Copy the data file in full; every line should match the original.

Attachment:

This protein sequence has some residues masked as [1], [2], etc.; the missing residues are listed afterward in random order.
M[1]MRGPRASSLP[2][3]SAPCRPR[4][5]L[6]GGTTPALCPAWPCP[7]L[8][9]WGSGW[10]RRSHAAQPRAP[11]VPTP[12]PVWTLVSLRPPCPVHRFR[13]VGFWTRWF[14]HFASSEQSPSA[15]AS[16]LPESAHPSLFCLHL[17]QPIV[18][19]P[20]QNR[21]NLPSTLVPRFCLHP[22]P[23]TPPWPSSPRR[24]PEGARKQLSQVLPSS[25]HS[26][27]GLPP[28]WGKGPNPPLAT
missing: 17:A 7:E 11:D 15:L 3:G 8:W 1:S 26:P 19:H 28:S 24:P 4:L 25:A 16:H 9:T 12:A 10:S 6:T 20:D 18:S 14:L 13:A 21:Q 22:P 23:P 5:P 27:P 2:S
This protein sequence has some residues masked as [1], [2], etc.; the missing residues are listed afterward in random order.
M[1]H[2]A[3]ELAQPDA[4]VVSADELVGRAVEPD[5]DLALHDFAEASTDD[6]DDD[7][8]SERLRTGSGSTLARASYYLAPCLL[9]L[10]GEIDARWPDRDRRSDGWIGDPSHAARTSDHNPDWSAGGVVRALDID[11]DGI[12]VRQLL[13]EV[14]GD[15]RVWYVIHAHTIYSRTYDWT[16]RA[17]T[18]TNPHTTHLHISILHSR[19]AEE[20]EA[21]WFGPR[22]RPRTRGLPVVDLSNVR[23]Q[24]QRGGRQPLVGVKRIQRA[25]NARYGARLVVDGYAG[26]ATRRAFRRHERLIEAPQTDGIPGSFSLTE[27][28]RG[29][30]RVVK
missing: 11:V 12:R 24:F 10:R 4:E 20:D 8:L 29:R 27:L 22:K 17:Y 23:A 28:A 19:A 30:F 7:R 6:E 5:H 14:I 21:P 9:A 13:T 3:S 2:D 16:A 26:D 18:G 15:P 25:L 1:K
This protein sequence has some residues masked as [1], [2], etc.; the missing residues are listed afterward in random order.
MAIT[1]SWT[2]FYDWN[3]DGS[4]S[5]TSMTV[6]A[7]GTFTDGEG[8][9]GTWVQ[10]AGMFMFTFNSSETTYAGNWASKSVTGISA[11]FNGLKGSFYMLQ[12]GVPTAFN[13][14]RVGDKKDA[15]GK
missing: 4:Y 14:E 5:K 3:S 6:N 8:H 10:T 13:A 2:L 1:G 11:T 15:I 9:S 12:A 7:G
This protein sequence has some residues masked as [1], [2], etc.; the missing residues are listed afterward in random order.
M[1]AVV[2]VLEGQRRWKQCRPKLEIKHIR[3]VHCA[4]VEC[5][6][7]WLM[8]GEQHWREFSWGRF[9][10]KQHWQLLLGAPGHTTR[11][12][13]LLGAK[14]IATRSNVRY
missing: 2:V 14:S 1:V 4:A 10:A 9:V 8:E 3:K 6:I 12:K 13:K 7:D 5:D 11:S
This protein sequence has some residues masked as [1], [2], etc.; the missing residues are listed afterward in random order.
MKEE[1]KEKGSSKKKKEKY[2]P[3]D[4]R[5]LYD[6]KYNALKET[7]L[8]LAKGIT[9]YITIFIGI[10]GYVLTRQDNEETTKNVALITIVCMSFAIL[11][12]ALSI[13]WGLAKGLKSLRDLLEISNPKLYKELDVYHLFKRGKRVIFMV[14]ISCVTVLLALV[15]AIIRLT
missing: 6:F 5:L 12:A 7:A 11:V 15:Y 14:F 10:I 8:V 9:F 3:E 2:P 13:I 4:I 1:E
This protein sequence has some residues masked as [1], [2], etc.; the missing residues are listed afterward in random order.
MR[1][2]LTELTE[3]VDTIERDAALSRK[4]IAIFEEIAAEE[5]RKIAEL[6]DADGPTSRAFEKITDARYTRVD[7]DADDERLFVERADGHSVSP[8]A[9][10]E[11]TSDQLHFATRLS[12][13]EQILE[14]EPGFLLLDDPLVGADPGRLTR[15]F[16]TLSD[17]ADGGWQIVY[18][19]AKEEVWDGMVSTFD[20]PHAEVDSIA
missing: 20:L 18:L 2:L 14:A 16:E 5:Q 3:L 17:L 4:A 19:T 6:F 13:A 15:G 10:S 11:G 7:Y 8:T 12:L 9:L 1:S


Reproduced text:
This protein sequence has some residues masked as [1], [2], etc.; the missing residues are listed afterward in random order.
M[1]MRGPRASSLP[2][3]SAPCRPR[4][5]L[6]GGTTPALCPAWPCP[7]L[8][9]WGSGW[10]RRSHAAQPRAP[11]VPTP[12]PVWTLVSLRPPCPVHRFR[13]VGFWTRWF[14]HFASSEQSPSA[15]AS[16]LPESAHPSLFCLHL[17]QPIV[18][19]P[20]QNR[21]NLPSTLVPRFCLHP[22]P[23]TPPWPSSPRR[24]PEGARKQLSQVLPSS[25]HS[26][27]GLPP[28]WGKGPNPPLAT
missing: 17:A 7:E 11:D 15:L 3:G 8:W 1:S 26:P 19:H 28:S 24:P 4:L 25:A 16:H 9:T 12:A 10:S 6:T 20:D 18:S 14:L 13:A 21:Q 22:P 23:P 5:P 27:P 2:S
This protein sequence has some residues masked as [1], [2], etc.; the missing residues are listed afterward in random order.
M[1]H[2]A[3]ELAQPDA[4]VVSADELVGRAVEPD[5]DLALHDFAEASTDD[6]DDD[7][8]SERLRTGSGSTLARASYYLAPCLL[9]L[10]GEIDARWPDRDRRSDGWIGDPSHAARTSDHNPDWSAGGVVRALDID[11]DGI[12]VRQLL[13]EV[14]GD[15]RVWYVIHAHTIYSRTYDWT[16]RA[17]T[18]TNPHTTHLHISILHSR[19]AEE[20]EA[21]WFGPR[22]RPRTRGLPVVDLSNVR[23]Q[24]QRGGRQPLVGVKRIQRA[25]NARYGARLVVDGYAG[26]ATRRAFRRHERLIEAPQTDGIPGSFSLTE[27][28]RG[29][30]RVVK
missing: 11:V 12:R 24:F 10:R 4:E 20:D 8:L 29:R 27:L 22:K 17:Y 23:A 28:A 19:A 30:F 7:R 6:E 5:H 14:I 21:P 9:A 13:T 3:S 2:D 16:A 26:D 18:G 15:P 25:L 1:K
This protein sequence has some residues masked as [1], [2], etc.; the missing residues are listed afterward in random order.
MAIT[1]SWT[2]FYDWN[3]DGS[4]S[5]TSMTV[6]A[7]GTFTDGEG[8][9]GTWVQ[10]AGMFMFTFNSSETTYAGNWASKSVTGISA[11]FNGLKGSFYMLQ[12]GVPTAFN[13][14]RVGDKKDA[15]GK
missing: 4:Y 14:E 5:K 3:S 6:N 8:H 10:T 13:A 2:L 1:G 11:T 15:I 9:S 12:A 7:G
This protein sequence has some residues masked as [1], [2], etc.; the missing residues are listed afterward in random order.
M[1]AVV[2]VLEGQRRWKQCRPKLEIKHIR[3]VHCA[4]VEC[5][6][7]WLM[8]GEQHWREFSWGRF[9][10]KQHWQLLLGAPGHTTR[11][12][13]LLGAK[14]IATRSNVRY
missing: 2:V 14:S 1:V 4:A 10:A 9:V 8:E 3:K 6:I 12:K 13:K 7:D 5:D 11:S
This protein sequence has some residues masked as [1], [2], etc.; the missing residues are listed afterward in random order.
MKEE[1]KEKGSSKKKKEKY[2]P[3]D[4]R[5]LYD[6]KYNALKET[7]L[8]LAKGIT[9]YITIFIGI[10]GYVLTRQDNEETTKNVALITIVCMSFAIL[11][12]ALSI[13]WGLAKGLKSLRDLLEISNPKLYKELDVYHLFKRGKRVIFMV[14]ISCVTVLLALV[15]AIIRLT
missing: 6:F 5:L 12:A 7:A 11:V 15:Y 14:F 10:I 8:V 9:F 3:E 2:P 13:I 4:I 1:E
This protein sequence has some residues masked as [1], [2], etc.; the missing residues are listed afterward in random order.
MR[1][2]LTELTE[3]VDTIERDAALSRK[4]IAIFEEIAAEE[5]RKIAEL[6]DADGPTSRAFEKITDARYTRVD[7]DADDERLFVERADGHSVSP[8]A[9][10]E[11]TSDQLHFATRLS[12][13]EQILE[14]EPGFLLLDDPLVGADPGRLTR[15]F[16]TLSD[17]ADGGWQIVY[18][19]AKEEVWDGMVSTFD[20]PHAEVDSIA
missing: 20:L 18:L 2:L 14:A 16:E 5:Q 3:L 17:L 4:A 19:T 6:F 13:A 15:G 10:S 11:G 7:Y 8:T 12:L 9:L 1:S